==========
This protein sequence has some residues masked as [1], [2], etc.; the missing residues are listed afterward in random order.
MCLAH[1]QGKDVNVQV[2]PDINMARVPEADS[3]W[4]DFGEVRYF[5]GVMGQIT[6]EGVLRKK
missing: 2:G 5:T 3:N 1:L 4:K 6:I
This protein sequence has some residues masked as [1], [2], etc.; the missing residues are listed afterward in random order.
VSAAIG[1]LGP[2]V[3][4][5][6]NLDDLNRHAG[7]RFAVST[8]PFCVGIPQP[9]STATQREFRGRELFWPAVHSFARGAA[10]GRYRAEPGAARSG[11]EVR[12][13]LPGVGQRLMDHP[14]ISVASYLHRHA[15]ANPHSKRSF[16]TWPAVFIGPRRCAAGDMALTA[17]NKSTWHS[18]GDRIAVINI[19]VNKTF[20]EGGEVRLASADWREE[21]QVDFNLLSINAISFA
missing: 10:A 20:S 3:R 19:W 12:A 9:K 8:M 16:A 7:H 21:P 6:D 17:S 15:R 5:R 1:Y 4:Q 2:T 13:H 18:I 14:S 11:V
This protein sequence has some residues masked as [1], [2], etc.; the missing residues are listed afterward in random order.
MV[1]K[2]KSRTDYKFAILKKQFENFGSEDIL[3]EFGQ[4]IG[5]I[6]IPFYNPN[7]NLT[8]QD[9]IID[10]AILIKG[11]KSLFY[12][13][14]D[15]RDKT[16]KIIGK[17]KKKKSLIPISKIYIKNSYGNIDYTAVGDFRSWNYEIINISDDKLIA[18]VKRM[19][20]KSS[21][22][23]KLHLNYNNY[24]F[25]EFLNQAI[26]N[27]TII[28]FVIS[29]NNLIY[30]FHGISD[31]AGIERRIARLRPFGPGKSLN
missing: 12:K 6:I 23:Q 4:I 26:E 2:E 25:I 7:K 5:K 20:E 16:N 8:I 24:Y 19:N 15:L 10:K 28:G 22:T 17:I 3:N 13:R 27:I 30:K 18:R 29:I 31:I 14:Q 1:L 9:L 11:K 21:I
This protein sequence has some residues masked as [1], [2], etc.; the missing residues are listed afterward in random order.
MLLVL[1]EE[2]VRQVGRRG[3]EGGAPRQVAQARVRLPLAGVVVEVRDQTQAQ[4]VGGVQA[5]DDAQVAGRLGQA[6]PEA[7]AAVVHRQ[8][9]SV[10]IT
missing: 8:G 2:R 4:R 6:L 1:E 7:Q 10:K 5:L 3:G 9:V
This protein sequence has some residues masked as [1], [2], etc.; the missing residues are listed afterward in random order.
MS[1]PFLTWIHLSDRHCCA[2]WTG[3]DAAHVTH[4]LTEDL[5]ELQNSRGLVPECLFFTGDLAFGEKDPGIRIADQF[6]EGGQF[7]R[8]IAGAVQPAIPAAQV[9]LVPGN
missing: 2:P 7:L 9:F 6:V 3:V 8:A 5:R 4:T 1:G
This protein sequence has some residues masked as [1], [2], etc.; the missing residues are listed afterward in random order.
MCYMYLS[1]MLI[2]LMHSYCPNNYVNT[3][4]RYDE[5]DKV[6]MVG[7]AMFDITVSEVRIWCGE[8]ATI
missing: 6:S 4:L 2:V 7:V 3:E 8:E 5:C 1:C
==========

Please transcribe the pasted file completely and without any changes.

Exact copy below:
This protein sequence has some residues masked as [1], [2], etc.; the missing residues are listed afterward in random order.
MCLAH[1]QGKDVNVQV[2]PDINMARVPEADS[3]W[4]DFGEVRYF[5]GVMGQIT[6]EGVLRKK
missing: 2:G 5:T 3:N 1:L 4:K 6:I
This protein sequence has some residues masked as [1], [2], etc.; the missing residues are listed afterward in random order.
VSAAIG[1]LGP[2]V[3][4][5][6]NLDDLNRHAG[7]RFAVST[8]PFCVGIPQP[9]STATQREFRGRELFWPAVHSFARGAA[10]GRYRAEPGAARSG[11]EVR[12][13]LPGVGQRLMDHP[14]ISVASYLHRHA[15]ANPHSKRSF[16]TWPAVFIGPRRCAAGDMALTA[17]NKSTWHS[18]GDRIAVINI[19]VNKTF[20]EGGEVRLASADWREE[21]QVDFNLLSINAISFA
missing: 10:A 20:S 3:R 19:W 12:A 9:K 8:M 16:A 7:H 21:P 6:D 17:S 15:R 5:R 1:Y 4:Q 2:T 13:H 18:I 14:S 11:V
This protein sequence has some residues masked as [1], [2], etc.; the missing residues are listed afterward in random order.
MV[1]K[2]KSRTDYKFAILKKQFENFGSEDIL[3]EFGQ[4]IG[5]I[6]IPFYNPN[7]NLT[8]QD[9]IID[10]AILIKG[11]KSLFY[12][13][14]D[15]RDKT[16]KIIGK[17]KKKKSLIPISKIYIKNSYGNIDYTAVGDFRSWNYEIINISDDKLIA[18]VKRM[19][20]KSS[21][22][23]KLHLNYNNY[24]F[25]EFLNQAI[26]N[27]TII[28]FVIS[29]NNLIY[30]FHGISD[31]AGIERRIARLRPFGPGKSLN
missing: 12:K 6:I 23:Q 4:I 26:E 2:E 25:I 7:K 5:K 20:E 16:N 8:I 24:Y 19:N 15:L 10:K 28:G 22:T 17:I 3:N 13:R 27:I 30:K 18:R 29:I 31:I 14:Q 1:L 9:L 11:K 21:I
This protein sequence has some residues masked as [1], [2], etc.; the missing residues are listed afterward in random order.
MLLVL[1]EE[2]VRQVGRRG[3]EGGAPRQVAQARVRLPLAGVVVEVRDQTQAQ[4]VGGVQA[5]DDAQVAGRLGQA[6]PEA[7]AAVVHRQ[8][9]SV[10]IT
missing: 8:G 2:R 4:R 6:L 1:E 7:Q 10:K 5:L 3:G 9:V
This protein sequence has some residues masked as [1], [2], etc.; the missing residues are listed afterward in random order.
MS[1]PFLTWIHLSDRHCCA[2]WTG[3]DAAHVTH[4]LTEDL[5]ELQNSRGLVPECLFFTGDLAFGEKDPGIRIADQF[6]EGGQF[7]R[8]IAGAVQPAIPAAQV[9]LVPGN
missing: 2:P 7:L 9:F 6:V 3:V 8:A 5:R 4:T 1:G
This protein sequence has some residues masked as [1], [2], etc.; the missing residues are listed afterward in random order.
MCYMYLS[1]MLI[2]LMHSYCPNNYVNT[3][4]RYDE[5]DKV[6]MVG[7]AMFDITVSEVRIWCGE[8]ATI
missing: 6:S 4:L 2:V 7:V 3:E 8:E 5:C 1:C